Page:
Negotiation is part and parcel of working in any business, especially if you interact with clients regularly. It’s a skill that you absolutely have to master if you wish to successfully close deals, work out compromises, and sometimes even push back a little when necessary.

If the idea of potential conflict scares you, negotiating with clients may seem quite intimidating, perhaps even too risky. That fear, however, most likely comes from some misconceptions that you have heard over the years. To become a successful negotiator, you need to clear your mind of these thoughts, and unlearn those dangerous myths, such as the ones listed below:

1. ‘You have to be born with the talent to do it’.

Some believe that only those who were born with natural charisma can become good negotiators. However, that simply isn’t the case. If anything, it has only become an excuse to not learn how to do it at all.

The truth is that anybody can learn how to negotiate if given the proper tools and resources.

That’s because the art of persuasion isn’t a talent, but a skill that can be cultivated. By learning techniques such as effective verbal communication, problem-solving, and rapport building, even a complete novice can learn how to put the odds in their favour.

2. ‘You have to rely purely on your instincts’.

When watching master negotiators at work, it may seem as if they’re able to change gears on the spot to get what they want.

But what you may think is instinct is actually the cumulative result of practicing and studying effective negotiation techniques over a long period of time. Many experts consider depending only gut feelings can be unreliable because these instincts could influence you to make decisions based on emotions rather than facts.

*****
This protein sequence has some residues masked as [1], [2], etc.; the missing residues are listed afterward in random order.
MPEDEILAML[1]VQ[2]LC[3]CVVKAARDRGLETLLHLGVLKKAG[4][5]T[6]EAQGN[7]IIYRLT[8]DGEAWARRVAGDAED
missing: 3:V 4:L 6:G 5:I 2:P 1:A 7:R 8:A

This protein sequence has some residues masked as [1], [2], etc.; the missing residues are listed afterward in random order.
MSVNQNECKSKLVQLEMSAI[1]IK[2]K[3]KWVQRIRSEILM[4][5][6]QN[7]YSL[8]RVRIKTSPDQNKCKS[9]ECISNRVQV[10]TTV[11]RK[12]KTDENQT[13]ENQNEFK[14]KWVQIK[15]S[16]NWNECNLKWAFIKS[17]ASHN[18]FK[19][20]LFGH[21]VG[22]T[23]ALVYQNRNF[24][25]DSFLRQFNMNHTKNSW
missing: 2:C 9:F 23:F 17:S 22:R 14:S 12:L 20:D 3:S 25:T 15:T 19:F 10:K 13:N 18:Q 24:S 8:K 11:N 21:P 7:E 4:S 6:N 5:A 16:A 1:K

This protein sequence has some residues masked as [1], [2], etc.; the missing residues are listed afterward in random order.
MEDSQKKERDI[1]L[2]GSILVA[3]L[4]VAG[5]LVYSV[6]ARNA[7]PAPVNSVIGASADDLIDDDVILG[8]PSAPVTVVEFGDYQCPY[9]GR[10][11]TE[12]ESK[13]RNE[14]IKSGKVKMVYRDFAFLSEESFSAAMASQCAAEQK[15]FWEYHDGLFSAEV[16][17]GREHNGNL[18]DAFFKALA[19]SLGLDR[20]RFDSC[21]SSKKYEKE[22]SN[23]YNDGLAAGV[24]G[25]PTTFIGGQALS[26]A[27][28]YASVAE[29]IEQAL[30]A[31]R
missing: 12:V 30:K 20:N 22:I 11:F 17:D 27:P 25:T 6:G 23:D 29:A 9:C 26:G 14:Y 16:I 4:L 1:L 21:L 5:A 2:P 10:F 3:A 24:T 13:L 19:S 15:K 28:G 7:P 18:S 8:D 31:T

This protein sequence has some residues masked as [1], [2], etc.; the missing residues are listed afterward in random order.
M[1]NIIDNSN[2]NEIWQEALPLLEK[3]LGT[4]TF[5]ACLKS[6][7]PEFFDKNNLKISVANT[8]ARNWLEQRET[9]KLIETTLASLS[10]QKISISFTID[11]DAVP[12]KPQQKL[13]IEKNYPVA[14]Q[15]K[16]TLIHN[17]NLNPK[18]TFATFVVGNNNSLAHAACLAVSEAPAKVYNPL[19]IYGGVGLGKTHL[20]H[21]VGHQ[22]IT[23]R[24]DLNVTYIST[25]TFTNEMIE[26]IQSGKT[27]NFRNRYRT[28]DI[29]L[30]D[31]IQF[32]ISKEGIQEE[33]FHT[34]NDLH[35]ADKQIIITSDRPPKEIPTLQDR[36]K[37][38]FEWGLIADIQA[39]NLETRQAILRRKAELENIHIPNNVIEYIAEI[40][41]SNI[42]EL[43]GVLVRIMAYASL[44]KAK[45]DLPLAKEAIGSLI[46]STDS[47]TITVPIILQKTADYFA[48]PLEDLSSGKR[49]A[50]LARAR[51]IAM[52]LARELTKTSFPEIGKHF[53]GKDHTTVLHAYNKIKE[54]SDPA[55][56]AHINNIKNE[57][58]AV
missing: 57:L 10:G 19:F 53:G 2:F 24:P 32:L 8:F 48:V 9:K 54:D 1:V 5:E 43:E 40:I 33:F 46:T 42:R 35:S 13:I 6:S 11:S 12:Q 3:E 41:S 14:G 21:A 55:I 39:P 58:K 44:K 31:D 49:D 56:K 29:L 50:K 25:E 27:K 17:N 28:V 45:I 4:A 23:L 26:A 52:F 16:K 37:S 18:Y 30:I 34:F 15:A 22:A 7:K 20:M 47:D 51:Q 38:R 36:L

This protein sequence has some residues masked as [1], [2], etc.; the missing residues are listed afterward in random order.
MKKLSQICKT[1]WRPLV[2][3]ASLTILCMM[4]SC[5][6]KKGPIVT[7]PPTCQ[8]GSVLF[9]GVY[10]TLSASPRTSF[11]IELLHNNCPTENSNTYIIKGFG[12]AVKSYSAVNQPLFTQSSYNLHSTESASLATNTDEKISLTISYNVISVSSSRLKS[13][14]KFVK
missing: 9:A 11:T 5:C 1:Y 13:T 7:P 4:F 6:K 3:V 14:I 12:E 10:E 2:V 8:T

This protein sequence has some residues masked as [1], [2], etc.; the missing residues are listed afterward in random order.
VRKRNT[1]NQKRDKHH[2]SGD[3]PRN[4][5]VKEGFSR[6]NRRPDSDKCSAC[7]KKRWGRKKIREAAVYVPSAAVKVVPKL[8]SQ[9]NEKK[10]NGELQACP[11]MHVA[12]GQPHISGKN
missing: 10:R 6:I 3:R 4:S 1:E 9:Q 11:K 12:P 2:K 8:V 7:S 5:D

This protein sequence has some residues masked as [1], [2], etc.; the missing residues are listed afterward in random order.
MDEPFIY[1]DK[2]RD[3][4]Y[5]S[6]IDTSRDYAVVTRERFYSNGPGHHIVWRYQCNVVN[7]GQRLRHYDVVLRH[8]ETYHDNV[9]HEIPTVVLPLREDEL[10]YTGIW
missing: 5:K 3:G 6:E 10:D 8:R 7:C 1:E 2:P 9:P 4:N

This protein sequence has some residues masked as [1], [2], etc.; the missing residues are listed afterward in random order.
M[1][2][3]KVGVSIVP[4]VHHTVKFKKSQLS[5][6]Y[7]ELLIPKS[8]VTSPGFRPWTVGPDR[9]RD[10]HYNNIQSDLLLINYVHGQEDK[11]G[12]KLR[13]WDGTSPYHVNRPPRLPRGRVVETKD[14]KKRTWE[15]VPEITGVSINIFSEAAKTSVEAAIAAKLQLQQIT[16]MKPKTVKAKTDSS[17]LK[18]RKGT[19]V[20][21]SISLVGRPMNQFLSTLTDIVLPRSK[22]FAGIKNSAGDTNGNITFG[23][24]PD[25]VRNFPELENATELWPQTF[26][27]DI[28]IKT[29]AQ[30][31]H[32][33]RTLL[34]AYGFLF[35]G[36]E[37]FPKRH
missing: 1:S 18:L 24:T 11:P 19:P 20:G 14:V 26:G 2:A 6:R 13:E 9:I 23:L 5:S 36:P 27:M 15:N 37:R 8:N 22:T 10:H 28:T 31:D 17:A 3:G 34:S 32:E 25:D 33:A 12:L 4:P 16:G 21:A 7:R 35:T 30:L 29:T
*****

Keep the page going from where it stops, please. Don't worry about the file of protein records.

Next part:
Instead, a good negotiator turns to objective data and gathers advice from reliable sources. With this pertinent information in hand, they can prepare a solid plan before ever setting foot into the meeting room.

3. ‘It’s impossible to negotiate across cultures’.

Just because two parties are from different cultures doesn’t mean that they could never meet in the middle. After all, there is some common ground in their agendas that has brought them together in the first place.

While it’s not impossible, it may indeed be a bit more difficult to negotiate if you are talking to someone with a different background from yours. The trick is to learn about what makes them tick, as well as how their culture affects their values and the decisions that they make. Then, work within those limits to come to an agreement that benefits both parties.

4. ‘You have to treat it as a battle that you have to win’.

If you view negotiation as a fight, then you’ll inevitably get exactly that: a fight. Emotions may run high, and the meeting may end up devolving into a heated argument. If you push too hard, you risk having the other person walk away from what could have been a mutually beneficial deal.

You don’t necessarily have to come out of the conversation as a winner, per se. It’s best to let go of the idea of ‘winning’ or ‘losing.’ Instead, the goal of any negotiation should be to have both parties come away with a solution that works for everybody.

Thus, it’s best to think of negotiation more as a process of collaboration, where you both work on a solution together. Be clear about what you can and cannot do, but also be open to suggesting alternatives that may work equally as well.

5. ‘Experience is the best way to learn how to negotiate’.

Some believe that experience is the best teacher. While there is certainly something to be said about learning from your mistakes, experience may be the most expensive way to learn.

You do have to practice to a certain extent, that much is true. However, you can’t just keep charging into meetings without at least making some preparations beforehand. You’ve also got to know the reasons why you weren’t able to close the deal so that you’ll know what areas to improve on in future. Otherwise, you’ll just make the same blunders over and over.

There are many things you could do to save yourself from making a mistake in the first place. You can start by studying basic techniques, asking for input from skilled negotiators, or simply outlining your plan of attack, to name a few.

These are just a few of the most common negotiation myths that you may have heard. Besides letting go of these misconceptions, it’s important to learn a few best practices to become a more skilled negotiator, too. Make sure to always come prepared, focus on collaboration rather than competition, and to listen more than you speak.

By freeing yourself from these limiting beliefs and cultivating a more productive mindset, you’ll be setting yourself up for more successful negotiations down the line.